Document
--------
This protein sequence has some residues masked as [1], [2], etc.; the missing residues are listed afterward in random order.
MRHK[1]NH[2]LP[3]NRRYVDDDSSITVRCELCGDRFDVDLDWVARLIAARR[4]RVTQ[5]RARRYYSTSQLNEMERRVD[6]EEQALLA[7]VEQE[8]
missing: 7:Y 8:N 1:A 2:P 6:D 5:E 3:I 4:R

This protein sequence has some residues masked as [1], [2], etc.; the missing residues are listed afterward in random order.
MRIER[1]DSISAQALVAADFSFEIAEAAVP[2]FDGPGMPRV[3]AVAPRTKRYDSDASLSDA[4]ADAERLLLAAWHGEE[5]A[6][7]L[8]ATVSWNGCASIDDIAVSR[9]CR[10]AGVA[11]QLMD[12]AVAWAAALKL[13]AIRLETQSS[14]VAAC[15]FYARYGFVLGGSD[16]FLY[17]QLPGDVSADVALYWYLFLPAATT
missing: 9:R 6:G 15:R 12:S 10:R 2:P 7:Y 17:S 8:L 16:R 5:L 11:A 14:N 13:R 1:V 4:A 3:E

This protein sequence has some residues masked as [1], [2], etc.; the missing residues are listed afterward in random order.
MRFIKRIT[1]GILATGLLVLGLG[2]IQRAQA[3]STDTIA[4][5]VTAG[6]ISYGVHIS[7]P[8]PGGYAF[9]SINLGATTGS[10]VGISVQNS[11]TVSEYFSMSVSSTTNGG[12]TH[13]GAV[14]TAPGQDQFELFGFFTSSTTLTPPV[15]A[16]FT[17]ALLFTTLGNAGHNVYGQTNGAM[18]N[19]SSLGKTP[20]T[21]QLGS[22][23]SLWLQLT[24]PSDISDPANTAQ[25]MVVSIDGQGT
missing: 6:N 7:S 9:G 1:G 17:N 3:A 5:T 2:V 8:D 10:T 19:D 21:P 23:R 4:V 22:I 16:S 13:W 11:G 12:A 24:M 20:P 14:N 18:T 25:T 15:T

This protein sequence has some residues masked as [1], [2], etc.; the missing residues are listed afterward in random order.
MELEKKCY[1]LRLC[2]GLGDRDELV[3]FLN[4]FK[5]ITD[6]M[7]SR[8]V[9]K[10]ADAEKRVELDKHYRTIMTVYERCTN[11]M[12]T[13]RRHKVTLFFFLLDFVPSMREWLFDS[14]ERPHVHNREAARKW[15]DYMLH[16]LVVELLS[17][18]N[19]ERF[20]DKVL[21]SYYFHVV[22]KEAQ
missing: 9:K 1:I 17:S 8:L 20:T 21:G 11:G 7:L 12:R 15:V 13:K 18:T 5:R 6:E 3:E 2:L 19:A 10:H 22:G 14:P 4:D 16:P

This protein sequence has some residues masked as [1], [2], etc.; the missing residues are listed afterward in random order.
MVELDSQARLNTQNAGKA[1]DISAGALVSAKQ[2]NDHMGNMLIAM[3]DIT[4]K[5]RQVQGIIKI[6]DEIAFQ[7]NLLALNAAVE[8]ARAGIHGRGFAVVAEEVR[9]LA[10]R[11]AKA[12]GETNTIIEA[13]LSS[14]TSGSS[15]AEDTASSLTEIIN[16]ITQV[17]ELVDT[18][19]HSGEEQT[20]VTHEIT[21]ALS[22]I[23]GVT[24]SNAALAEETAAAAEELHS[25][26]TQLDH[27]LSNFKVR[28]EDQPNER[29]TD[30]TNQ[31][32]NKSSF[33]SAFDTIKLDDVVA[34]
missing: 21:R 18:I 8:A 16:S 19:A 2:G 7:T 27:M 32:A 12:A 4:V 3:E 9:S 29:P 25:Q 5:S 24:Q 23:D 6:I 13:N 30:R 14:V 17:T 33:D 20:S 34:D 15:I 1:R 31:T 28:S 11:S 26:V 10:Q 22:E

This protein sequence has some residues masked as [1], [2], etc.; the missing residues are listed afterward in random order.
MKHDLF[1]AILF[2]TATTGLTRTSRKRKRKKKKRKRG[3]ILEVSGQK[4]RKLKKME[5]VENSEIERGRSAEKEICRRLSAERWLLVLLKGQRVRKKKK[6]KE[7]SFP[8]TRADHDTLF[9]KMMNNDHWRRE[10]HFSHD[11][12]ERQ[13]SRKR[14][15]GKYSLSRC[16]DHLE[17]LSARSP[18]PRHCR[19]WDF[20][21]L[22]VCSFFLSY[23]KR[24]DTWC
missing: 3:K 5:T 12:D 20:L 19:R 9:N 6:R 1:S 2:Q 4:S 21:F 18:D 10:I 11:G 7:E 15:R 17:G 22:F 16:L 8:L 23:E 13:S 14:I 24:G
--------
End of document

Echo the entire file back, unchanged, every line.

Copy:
This protein sequence has some residues masked as [1], [2], etc.; the missing residues are listed afterward in random order.
MRHK[1]NH[2]LP[3]NRRYVDDDSSITVRCELCGDRFDVDLDWVARLIAARR[4]RVTQ[5]RARRYYSTSQLNEMERRVD[6]EEQALLA[7]VEQE[8]
missing: 7:Y 8:N 1:A 2:P 6:D 5:E 3:I 4:R

This protein sequence has some residues masked as [1], [2], etc.; the missing residues are listed afterward in random order.
MRIER[1]DSISAQALVAADFSFEIAEAAVP[2]FDGPGMPRV[3]AVAPRTKRYDSDASLSDA[4]ADAERLLLAAWHGEE[5]A[6][7]L[8]ATVSWNGCASIDDIAVSR[9]CR[10]AGVA[11]QLMD[12]AVAWAAALKL[13]AIRLETQSS[14]VAAC[15]FYARYGFVLGGSD[16]FLY[17]QLPGDVSADVALYWYLFLPAATT
missing: 9:R 6:G 15:R 12:S 10:R 2:P 7:Y 17:S 8:L 16:R 5:L 11:A 14:N 13:R 1:V 4:A 3:E

This protein sequence has some residues masked as [1], [2], etc.; the missing residues are listed afterward in random order.
MRFIKRIT[1]GILATGLLVLGLG[2]IQRAQA[3]STDTIA[4][5]VTAG[6]ISYGVHIS[7]P[8]PGGYAF[9]SINLGATTGS[10]VGISVQNS[11]TVSEYFSMSVSSTTNGG[12]TH[13]GAV[14]TAPGQDQFELFGFFTSSTTLTPPV[15]A[16]FT[17]ALLFTTLGNAGHNVYGQTNGAM[18]N[19]SSLGKTP[20]T[21]QLGS[22][23]SLWLQLT[24]PSDISDPANTAQ[25]MVVSIDGQGT
missing: 6:N 7:S 9:G 1:G 17:N 3:A 5:T 2:V 8:D 10:T 19:D 21:P 23:R 4:V 22:I 16:S 13:W 11:G 12:A 24:M 20:P 14:N 18:T 25:T 15:T

This protein sequence has some residues masked as [1], [2], etc.; the missing residues are listed afterward in random order.
MELEKKCY[1]LRLC[2]GLGDRDELV[3]FLN[4]FK[5]ITD[6]M[7]SR[8]V[9]K[10]ADAEKRVELDKHYRTIMTVYERCTN[11]M[12]T[13]RRHKVTLFFFLLDFVPSMREWLFDS[14]ERPHVHNREAARKW[15]DYMLH[16]LVVELLS[17][18]N[19]ERF[20]DKVL[21]SYYFHVV[22]KEAQ
missing: 9:K 1:I 17:S 8:L 20:T 21:G 11:G 7:L 12:R 15:V 13:K 18:T 5:R 6:E 3:E 2:L 19:A 10:H 22:G 14:P 4:D 16:P

This protein sequence has some residues masked as [1], [2], etc.; the missing residues are listed afterward in random order.
MVELDSQARLNTQNAGKA[1]DISAGALVSAKQ[2]NDHMGNMLIAM[3]DIT[4]K[5]RQVQGIIKI[6]DEIAFQ[7]NLLALNAAVE[8]ARAGIHGRGFAVVAEEVR[9]LA[10]R[11]AKA[12]GETNTIIEA[13]LSS[14]TSGSS[15]AEDTASSLTEIIN[16]ITQV[17]ELVDT[18][19]HSGEEQT[20]VTHEIT[21]ALS[22]I[23]GVT[24]SNAALAEETAAAAEELHS[25][26]TQLDH[27]LSNFKVR[28]EDQPNER[29]TD[30]TNQ[31][32]NKSSF[33]SAFDTIKLDDVVA[34]
missing: 21:R 18:I 8:A 16:S 19:A 2:G 7:T 27:M 32:A 12:A 4:V 3:E 9:S 29:P 25:Q 5:S 24:Q 23:D 6:I 13:N 30:R 14:V 17:T 33:D 20:S 34:D 15:I 1:R 31:T 28:S 11:S 26:V 10:Q 22:E

This protein sequence has some residues masked as [1], [2], etc.; the missing residues are listed afterward in random order.
MKHDLF[1]AILF[2]TATTGLTRTSRKRKRKKKKRKRG[3]ILEVSGQK[4]RKLKKME[5]VENSEIERGRSAEKEICRRLSAERWLLVLLKGQRVRKKKK[6]KE[7]SFP[8]TRADHDTLF[9]KMMNNDHWRRE[10]HFSHD[11][12]ERQ[13]SRKR[14][15]GKYSLSRC[16]DHLE[17]LSARSP[18]PRHCR[19]WDF[20][21]L[22]VCSFFLSY[23]KR[24]DTWC
missing: 3:K 5:T 12:D 20:L 19:R 9:N 6:R 1:S 2:Q 4:S 21:F 18:D 10:I 11:G 7:E 15:R 17:G 22:F 16:L 8:L 23:E 13:S 14:I 24:G